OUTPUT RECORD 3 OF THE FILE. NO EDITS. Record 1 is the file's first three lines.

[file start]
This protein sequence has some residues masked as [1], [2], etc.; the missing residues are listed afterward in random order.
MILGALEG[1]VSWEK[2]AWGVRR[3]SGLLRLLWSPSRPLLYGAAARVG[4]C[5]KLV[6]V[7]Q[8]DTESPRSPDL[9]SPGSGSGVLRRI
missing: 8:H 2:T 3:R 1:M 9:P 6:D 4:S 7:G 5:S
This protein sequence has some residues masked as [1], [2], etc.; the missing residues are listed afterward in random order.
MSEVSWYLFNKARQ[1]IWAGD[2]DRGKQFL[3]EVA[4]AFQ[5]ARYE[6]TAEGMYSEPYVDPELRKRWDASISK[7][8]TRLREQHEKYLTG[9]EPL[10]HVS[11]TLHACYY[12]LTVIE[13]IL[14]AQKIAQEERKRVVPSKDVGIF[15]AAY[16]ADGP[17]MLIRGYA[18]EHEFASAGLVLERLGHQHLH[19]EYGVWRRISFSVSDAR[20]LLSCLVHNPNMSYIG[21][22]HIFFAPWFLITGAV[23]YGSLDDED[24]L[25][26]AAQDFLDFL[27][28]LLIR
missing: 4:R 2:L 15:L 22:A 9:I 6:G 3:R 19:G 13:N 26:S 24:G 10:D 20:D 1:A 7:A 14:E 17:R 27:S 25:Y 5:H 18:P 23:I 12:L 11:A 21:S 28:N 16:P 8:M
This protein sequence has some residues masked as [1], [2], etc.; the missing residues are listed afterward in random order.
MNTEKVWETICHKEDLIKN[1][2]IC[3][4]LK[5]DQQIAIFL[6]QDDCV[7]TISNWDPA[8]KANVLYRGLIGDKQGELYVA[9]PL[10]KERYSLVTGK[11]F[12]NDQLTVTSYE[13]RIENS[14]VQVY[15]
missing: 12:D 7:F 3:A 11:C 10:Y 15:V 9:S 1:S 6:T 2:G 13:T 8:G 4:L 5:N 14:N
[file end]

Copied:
This protein sequence has some residues masked as [1], [2], etc.; the missing residues are listed afterward in random order.
MNTEKVWETICHKEDLIKN[1][2]IC[3][4]LK[5]DQQIAIFL[6]QDDCV[7]TISNWDPA[8]KANVLYRGLIGDKQGELYVA[9]PL[10]KERYSLVTGK[11]F[12]NDQLTVTSYE[13]RIENS[14]VQVY[15]
missing: 12:D 7:F 3:A 11:C 10:Y 15:V 9:S 1:S 6:T 2:G 13:T 8:G 4:L 5:N 14:N